A no-deal scenario will likely weaken the UK GDP growth to -0.4% by 2021, says Frost & Sullivan
LONDON, Aug. 22, 2018 – The United Kingdom is witnessing weakening economic growth and political turmoil amidst Brexit, with lingering uncertainties concerning post-Brexit conditions. A final ratified withdrawal agreement before Brexit day should provide businesses with a 21-month transition period from March 29, 2019, through December 31, 2020, to better prepare for permanent post-transition UK-EU relations. However, such an agreement is not guaranteed, and it is possible that the UK could crash out of the EU with no deal.
“Brexit is expected to change the future of trade costs, customs checks, worker movement and so on between the UK and the EU,” noted Neha Anna Thomas, Senior Economist at Frost & Sullivan. “Trade would be most affected under the no-deal scenario as the UK’s exports and imports would, respectively, become subject to EU’s common external tariff and the UK’s most favored nation (MFN) tariffs, as well as to customs checks.”
Frost & Sullivan’s recent analysis, Brexit Impact on UK Economy and Business, Forecast to 2023, highlights the transition period impact, UK-EU post-Brexit relationship scenarios, scenario-based macroeconomic outlook, and scenario-based industry outlook for the automotive and financial services industries.
For further information on this analysis, please visit: http://frost.ly/2ph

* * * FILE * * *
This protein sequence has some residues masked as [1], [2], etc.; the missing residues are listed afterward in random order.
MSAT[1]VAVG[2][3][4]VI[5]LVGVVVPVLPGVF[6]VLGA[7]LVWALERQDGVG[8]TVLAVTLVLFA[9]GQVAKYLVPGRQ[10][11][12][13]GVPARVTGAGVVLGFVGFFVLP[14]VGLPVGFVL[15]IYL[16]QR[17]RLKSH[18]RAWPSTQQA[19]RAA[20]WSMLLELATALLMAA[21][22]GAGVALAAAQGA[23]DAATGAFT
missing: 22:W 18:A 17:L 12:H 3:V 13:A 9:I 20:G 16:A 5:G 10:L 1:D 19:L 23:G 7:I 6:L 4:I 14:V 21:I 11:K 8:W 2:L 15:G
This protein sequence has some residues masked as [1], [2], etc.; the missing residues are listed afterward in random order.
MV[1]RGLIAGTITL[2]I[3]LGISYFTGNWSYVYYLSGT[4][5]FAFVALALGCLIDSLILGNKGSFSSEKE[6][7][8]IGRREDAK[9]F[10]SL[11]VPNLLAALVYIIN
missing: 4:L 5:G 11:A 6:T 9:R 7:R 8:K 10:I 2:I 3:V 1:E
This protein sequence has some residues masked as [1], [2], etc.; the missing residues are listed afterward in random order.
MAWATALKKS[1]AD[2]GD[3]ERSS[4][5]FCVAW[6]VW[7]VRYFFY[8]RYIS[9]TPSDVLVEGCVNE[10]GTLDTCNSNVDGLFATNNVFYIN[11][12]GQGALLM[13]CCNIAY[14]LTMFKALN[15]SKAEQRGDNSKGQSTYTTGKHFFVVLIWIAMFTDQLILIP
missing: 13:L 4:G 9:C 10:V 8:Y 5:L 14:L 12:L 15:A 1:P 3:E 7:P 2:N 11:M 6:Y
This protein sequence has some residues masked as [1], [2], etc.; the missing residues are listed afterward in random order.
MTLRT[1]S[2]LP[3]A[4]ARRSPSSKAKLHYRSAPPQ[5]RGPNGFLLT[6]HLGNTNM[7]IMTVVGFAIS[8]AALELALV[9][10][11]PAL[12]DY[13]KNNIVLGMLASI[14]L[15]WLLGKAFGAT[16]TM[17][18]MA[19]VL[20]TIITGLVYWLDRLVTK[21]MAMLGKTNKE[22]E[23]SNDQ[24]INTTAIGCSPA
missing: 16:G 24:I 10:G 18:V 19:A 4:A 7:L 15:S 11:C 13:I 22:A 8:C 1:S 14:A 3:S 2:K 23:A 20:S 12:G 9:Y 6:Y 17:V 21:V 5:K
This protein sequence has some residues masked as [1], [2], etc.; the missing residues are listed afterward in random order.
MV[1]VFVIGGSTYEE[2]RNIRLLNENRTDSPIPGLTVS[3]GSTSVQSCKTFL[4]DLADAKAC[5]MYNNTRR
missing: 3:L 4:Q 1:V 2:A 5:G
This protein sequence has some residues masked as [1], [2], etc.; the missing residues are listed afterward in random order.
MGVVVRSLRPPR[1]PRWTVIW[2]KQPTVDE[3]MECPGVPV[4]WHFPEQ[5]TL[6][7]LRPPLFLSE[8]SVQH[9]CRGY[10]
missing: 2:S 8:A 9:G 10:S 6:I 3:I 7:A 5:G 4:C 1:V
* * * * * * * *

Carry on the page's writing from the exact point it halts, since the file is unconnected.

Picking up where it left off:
Frost & Sullivan experts examined three key potential Brexit UK-EU relationship scenarios that must be considered:
- Comprehensive Economic Trade Agreement (CETA) or CETA Plus-type scenario based on the EU-Canada trade model
- No-deal scenario, which would cause the most disruption to trade of all the potential scenarios and eliminate the benefits of a transition period
- Soft Brexit scenario, based on the Chequers meeting and UK government white paper
There is also the possibility of a deep-bespoke scenario if UK-EU negotiations are extended.
“Outside of the no-deal scenario, which rules out a transition period, UK-EU relations are expected to be largely unchanged during the transition period,” said Thomas. “The UK, for example, will remain in the EU Single Market and Customs Union, with free movement also expected to continue during the transition period.”
The UK’s GDP growth is expected to slip to -0.4% by 2021 in a no-deal scenario. In the other probable scenarios, GDP growth is still expected to weaken but remain positive. Factors such as interest rates, trade costs and customs checks will also evolve differently, depending on which scenario comes to pass. Organizations should evaluate how supply chains could be restructured to minimize the risk of disruptions from Brexit and to avail of benefits tied to the UK’s new expected trade relations with the rest of the world.
Brexit Impact on UK Economy and Business, Forecast to 2023 is part of Frost & Sullivan’s global Emerging Market Innovation Growth Partnership Services.
Brexit Impact on UK Economy and Business, Forecast to 2023
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SOURCE Frost & Sullivan